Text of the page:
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The '60s Won't Go Away By: Victor Davis Hanson
The Washington Times | Monday, July 28, 2008


What more can anyone say about the 1960s and all its legacies?

Those who protested some 40 years ago often still congratulate themselves that their loud zeal alone brought needed "change" to America in civil rights, the environment, women's liberation and world peace. Maybe. But critics counter that the larger culture that followed was the most self-absorbed in memory.

Everyone can at least agree that the spirit of the "Me Generation" is not going quietly into the night - especially since that generation ushered in a certain coarseness and self-righteousness that still plagues our politics.

Take grandiose sermonizing about changing the world while offering few practical details how to do it.

Al Gore recently prophesied that America within 10 years could generate all its electrical needs from "renewable resources and carbon-constrained fuels" - mainly wind, solar and geothermal power (which currently together account for less than 10 percent of our aggregate production).

In truth, that daydream has about as much chance of being realized by 2018 as Al Gore this year swearing off the use of polluting SUVs and gas-guzzling private jets as he whizzes to his next environmental pulpit.

Barack Obama, a child during the '60s, is imbued nonetheless with that decade's "hope and change" messianic sermonizing. Now he wants a new mammoth government-funded "civilian national security force," one "that's just as powerful, just as strong, just as well-funded" as the Pentagon.

Sounds utopian, but at a time of record aggregate national debt, are we really going to borrow another half-trillion dollars a year to fund a kinder, gentler version of the military?

Mr. Gore and Mr. Obama may mean well. And we may someday rely mostly on wind and solar electrical power, and even benefit by having more aid workers abroad. But they discredit their proposals with '60s-style exaggeration and feel-good fantasies that cannot be realized as promised.

Another permanent '60s legacy is the assumption that the ends justify crude means. The so-called netroots bloggers often celebrate online with glee the illnesses or deaths of supposedly reactionary political opponents.

The crass antiwar group Moveon.org was not just content to object to Gen. David Petraeus testifying before Congress last autumn. In the fashion of 1960s agitprop, it had to go the next step in demonizing at a time of war our top-ranking Iraq ground commander as a traitor - a "General Betray Us" as the group's ad in the New York Times blared.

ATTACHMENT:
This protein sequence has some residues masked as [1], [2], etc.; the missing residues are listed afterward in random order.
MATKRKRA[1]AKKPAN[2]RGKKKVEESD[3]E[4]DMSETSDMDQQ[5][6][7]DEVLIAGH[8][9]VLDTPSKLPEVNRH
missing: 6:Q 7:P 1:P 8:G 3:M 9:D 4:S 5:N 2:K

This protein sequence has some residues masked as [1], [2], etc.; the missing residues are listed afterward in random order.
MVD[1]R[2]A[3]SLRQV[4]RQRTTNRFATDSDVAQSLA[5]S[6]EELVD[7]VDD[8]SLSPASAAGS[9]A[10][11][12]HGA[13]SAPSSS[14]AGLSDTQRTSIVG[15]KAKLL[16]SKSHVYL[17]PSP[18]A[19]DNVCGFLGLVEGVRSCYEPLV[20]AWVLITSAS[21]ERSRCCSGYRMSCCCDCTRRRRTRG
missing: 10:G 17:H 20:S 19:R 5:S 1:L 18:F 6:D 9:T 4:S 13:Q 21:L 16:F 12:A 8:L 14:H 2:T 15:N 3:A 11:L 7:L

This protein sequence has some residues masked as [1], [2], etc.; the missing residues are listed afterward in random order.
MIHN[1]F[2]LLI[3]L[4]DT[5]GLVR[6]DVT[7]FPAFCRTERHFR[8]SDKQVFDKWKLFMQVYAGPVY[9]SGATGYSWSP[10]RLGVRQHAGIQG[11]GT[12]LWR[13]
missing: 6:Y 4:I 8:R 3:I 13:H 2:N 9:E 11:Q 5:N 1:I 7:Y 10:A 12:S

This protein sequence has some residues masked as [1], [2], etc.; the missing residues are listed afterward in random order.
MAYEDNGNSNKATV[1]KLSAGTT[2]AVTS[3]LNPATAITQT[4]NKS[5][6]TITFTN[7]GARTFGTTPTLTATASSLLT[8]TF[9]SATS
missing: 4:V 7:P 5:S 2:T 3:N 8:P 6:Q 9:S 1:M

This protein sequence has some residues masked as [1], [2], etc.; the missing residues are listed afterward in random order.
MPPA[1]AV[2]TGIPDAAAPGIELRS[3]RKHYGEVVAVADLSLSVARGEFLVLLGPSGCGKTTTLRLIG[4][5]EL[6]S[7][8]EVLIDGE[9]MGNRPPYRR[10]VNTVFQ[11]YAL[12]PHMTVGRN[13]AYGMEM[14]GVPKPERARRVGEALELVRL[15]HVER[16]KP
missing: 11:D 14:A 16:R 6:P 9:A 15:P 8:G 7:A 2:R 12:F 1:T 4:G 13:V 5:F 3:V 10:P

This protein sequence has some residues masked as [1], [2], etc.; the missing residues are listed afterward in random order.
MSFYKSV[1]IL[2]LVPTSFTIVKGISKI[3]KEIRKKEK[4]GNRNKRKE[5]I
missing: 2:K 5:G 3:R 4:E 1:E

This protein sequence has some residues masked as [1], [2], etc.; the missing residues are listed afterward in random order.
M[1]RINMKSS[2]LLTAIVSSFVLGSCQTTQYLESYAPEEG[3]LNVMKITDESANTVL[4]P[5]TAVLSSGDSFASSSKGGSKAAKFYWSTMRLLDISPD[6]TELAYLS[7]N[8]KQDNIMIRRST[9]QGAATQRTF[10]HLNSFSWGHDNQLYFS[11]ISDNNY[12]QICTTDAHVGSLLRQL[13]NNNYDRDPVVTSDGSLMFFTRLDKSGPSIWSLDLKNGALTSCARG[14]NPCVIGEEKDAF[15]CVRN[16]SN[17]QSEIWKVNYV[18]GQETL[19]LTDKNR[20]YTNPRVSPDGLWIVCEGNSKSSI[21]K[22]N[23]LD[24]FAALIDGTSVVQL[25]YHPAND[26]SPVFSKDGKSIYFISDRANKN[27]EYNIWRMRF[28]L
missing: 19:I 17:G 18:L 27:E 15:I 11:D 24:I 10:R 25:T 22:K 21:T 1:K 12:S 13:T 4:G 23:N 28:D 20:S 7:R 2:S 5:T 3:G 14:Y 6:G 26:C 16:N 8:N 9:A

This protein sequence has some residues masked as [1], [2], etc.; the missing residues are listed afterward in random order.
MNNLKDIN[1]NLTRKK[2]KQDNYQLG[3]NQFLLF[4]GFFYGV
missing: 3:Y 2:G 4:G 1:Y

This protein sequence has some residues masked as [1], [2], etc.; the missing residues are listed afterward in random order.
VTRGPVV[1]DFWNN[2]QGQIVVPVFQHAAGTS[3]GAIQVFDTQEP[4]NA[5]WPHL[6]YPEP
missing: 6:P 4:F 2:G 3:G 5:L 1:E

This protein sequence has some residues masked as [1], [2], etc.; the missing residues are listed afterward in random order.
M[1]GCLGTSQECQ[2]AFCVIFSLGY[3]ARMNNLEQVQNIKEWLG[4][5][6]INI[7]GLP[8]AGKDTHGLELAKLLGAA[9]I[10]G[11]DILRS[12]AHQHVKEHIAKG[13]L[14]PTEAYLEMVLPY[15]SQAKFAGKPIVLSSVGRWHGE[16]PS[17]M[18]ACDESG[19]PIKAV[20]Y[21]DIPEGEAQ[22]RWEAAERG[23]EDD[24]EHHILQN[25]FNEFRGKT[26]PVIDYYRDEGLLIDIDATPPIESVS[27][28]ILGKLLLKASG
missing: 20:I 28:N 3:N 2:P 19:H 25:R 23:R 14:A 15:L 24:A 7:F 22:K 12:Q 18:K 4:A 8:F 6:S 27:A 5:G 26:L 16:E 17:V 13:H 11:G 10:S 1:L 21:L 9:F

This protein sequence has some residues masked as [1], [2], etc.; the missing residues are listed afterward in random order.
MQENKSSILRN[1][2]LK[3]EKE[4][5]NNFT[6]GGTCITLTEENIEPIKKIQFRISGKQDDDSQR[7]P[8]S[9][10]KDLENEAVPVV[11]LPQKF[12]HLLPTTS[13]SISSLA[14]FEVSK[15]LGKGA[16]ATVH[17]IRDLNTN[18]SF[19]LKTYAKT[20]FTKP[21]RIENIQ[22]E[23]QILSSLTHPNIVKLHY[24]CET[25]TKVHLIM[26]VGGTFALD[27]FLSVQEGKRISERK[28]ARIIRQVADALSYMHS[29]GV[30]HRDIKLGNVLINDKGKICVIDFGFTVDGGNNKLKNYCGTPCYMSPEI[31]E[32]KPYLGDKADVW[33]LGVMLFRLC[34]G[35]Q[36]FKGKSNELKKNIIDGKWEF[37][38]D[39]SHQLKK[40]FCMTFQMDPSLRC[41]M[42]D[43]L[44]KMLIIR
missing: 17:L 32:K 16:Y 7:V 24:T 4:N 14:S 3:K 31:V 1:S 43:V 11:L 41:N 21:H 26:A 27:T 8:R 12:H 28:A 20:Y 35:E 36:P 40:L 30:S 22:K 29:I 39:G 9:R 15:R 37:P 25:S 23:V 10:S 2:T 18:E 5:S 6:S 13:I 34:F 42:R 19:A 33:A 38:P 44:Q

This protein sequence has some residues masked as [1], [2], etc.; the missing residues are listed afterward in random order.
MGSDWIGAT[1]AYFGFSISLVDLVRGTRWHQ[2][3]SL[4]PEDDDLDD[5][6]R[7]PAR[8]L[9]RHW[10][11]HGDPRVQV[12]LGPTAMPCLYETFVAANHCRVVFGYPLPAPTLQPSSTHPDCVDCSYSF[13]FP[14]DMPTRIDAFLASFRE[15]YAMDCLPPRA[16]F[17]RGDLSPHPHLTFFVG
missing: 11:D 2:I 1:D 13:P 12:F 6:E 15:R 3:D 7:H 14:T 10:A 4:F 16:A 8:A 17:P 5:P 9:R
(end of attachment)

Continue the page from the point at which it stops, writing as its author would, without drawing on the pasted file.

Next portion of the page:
Due to a "grass-roots effort" to garner thousands of petition signatures, the city of San Francisco will have on the November ballot a measure to change the name of one of its water "pollution control plants" to the "George W. Bush Sewage Plant." What a trend that would be! Should red states follow that pettiness and rename their sewers and dumps after John Kerry or Bill Clinton?

We still suffer from the same 1960s juvenile petulance when the powers that be did not immediately fall in line as protesters demanded.

Now the spirit of that age permeates Congress, whose members won't drill oil off our coasts or the Continental Shelf, or in the Arctic National Wildlife Refuge. Yet in infantile fashion, they rant about "Big Oil's" high gas prices. So, Congress instead threatens to sue the Organization of Petroleum Exporting Countries to be fairer and to pump more oil. And we beg the Saudis to drill and pump more in their waters so we don't have to in ours.

Even in the much-poorer 1960s, it was hard to take seriously the idea of loud middle-class suburban kids as street revolutionaries, given that America was the richest and freest society in history. And it's even harder now when many of them are rich seniors and the country itself is far wealthier.

So when a member of the aging Baby-Boom generation points at us that drilling oil is the moral equivalent of invading Iraq, or that America has become two nations (haves and have-nots), we can often expect to discover the self-righteous sermonizer is a hypocrite. Green Al Gore uses a lot more energy than the average American. Populist John Edwards lives in a huge mansion.

By now, we've grown accustomed to elites railing about America's pathologies from the comfort of their own privilege - along with the usual '60s-style apologies that their own lives don't need to match their rhetoric, and that we should just concentrate on their near-divine messages.

In their defense, they can't help it - it's still a '60s thing.


Victor Davis Hanson is a military historian at Stanford University's Hoover Institution and the author of "A War Like No Other" (Random House).


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